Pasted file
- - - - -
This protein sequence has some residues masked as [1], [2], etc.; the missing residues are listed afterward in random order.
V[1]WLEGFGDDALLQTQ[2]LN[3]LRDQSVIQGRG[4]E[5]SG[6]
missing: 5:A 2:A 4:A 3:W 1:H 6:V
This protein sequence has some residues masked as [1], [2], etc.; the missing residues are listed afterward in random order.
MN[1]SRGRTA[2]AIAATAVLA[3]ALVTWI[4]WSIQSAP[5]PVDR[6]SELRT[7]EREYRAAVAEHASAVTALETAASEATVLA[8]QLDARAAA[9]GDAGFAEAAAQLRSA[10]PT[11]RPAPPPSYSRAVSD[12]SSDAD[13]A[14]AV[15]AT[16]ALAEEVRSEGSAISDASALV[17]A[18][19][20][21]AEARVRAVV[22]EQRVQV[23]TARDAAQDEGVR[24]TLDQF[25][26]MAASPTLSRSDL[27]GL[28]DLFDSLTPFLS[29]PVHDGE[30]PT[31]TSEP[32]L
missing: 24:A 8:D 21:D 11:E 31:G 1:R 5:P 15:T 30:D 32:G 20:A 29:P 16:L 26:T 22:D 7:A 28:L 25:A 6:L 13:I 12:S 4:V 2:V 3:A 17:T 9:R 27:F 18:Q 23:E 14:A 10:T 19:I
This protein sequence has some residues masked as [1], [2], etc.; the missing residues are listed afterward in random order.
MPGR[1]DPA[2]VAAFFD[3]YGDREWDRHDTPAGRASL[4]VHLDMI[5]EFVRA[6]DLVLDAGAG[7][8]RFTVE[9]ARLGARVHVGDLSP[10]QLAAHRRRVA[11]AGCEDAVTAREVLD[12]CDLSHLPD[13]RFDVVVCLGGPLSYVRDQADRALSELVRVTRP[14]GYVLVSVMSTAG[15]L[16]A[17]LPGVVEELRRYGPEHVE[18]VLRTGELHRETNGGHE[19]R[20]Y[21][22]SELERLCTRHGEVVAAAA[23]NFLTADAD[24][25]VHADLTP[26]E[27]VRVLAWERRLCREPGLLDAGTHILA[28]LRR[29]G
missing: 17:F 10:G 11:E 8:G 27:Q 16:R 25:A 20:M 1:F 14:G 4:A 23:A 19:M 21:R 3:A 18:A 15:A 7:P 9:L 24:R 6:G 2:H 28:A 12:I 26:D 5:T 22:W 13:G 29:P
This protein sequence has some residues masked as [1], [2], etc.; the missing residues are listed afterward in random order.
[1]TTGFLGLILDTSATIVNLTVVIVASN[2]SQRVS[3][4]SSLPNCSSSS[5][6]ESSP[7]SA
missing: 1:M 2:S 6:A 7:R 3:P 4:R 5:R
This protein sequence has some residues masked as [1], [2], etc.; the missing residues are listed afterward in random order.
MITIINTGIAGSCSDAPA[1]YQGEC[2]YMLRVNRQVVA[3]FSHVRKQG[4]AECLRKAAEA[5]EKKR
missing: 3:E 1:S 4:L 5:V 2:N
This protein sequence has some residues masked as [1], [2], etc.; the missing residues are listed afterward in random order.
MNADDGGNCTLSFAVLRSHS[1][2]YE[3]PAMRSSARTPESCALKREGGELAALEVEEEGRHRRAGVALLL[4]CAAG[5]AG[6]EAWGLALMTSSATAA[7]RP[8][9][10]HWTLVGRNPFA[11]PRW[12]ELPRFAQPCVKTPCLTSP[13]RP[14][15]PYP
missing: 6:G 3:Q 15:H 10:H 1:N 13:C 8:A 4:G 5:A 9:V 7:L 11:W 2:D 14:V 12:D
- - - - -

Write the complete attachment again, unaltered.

This protein sequence has some residues masked as [1], [2], etc.; the missing residues are listed afterward in random order.
V[1]WLEGFGDDALLQTQ[2]LN[3]LRDQSVIQGRG[4]E[5]SG[6]
missing: 5:A 2:A 4:A 3:W 1:H 6:V
This protein sequence has some residues masked as [1], [2], etc.; the missing residues are listed afterward in random order.
MN[1]SRGRTA[2]AIAATAVLA[3]ALVTWI[4]WSIQSAP[5]PVDR[6]SELRT[7]EREYRAAVAEHASAVTALETAASEATVLA[8]QLDARAAA[9]GDAGFAEAAAQLRSA[10]PT[11]RPAPPPSYSRAVSD[12]SSDAD[13]A[14]AV[15]AT[16]ALAEEVRSEGSAISDASALV[17]A[18][19][20][21]AEARVRAVV[22]EQRVQV[23]TARDAAQDEGVR[24]TLDQF[25][26]MAASPTLSRSDL[27]GL[28]DLFDSLTPFLS[29]PVHDGE[30]PT[31]TSEP[32]L
missing: 24:A 8:D 21:D 11:E 31:G 1:R 5:P 15:T 30:D 32:G 20:A 29:P 16:L 26:T 22:D 7:A 28:L 25:A 6:L 13:I 12:S 4:V 2:V 3:A 17:T 9:R 27:F 18:Q 23:E 14:A 10:T 19:I
This protein sequence has some residues masked as [1], [2], etc.; the missing residues are listed afterward in random order.
MPGR[1]DPA[2]VAAFFD[3]YGDREWDRHDTPAGRASL[4]VHLDMI[5]EFVRA[6]DLVLDAGAG[7][8]RFTVE[9]ARLGARVHVGDLSP[10]QLAAHRRRVA[11]AGCEDAVTAREVLD[12]CDLSHLPD[13]RFDVVVCLGGPLSYVRDQADRALSELVRVTRP[14]GYVLVSVMSTAG[15]L[16]A[17]LPGVVEELRRYGPEHVE[18]VLRTGELHRETNGGHE[19]R[20]Y[21][22]SELERLCTRHGEVVAAAA[23]NFLTADAD[24][25]VHADLTP[26]E[27]VRVLAWERRLCREPGLLDAGTHILA[28]LRR[29]G
missing: 17:F 10:G 11:E 8:G 27:Q 16:R 25:A 20:M 1:F 14:G 4:A 23:A 19:M 21:R 3:A 18:A 15:A 7:P 9:L 24:R 6:G 2:H 28:A 12:I 26:D 5:T 22:W 13:G 29:P
This protein sequence has some residues masked as [1], [2], etc.; the missing residues are listed afterward in random order.
[1]TTGFLGLILDTSATIVNLTVVIVASN[2]SQRVS[3][4]SSLPNCSSSS[5][6]ESSP[7]SA
missing: 1:M 2:S 6:A 7:R 3:P 4:R 5:R
This protein sequence has some residues masked as [1], [2], etc.; the missing residues are listed afterward in random order.
MITIINTGIAGSCSDAPA[1]YQGEC[2]YMLRVNRQVVA[3]FSHVRKQG[4]AECLRKAAEA[5]EKKR
missing: 3:E 1:S 4:L 5:V 2:N
This protein sequence has some residues masked as [1], [2], etc.; the missing residues are listed afterward in random order.
MNADDGGNCTLSFAVLRSHS[1][2]YE[3]PAMRSSARTPESCALKREGGELAALEVEEEGRHRRAGVALLL[4]CAAG[5]AG[6]EAWGLALMTSSATAA[7]RP[8][9][10]HWTLVGRNPFA[11]PRW[12]ELPRFAQPCVKTPCLTSP[13]RP[14][15]PYP
missing: 6:G 3:Q 15:H 10:H 1:N 13:C 8:A 4:G 5:A 9:V 7:L 11:W 2:D 14:V 12:D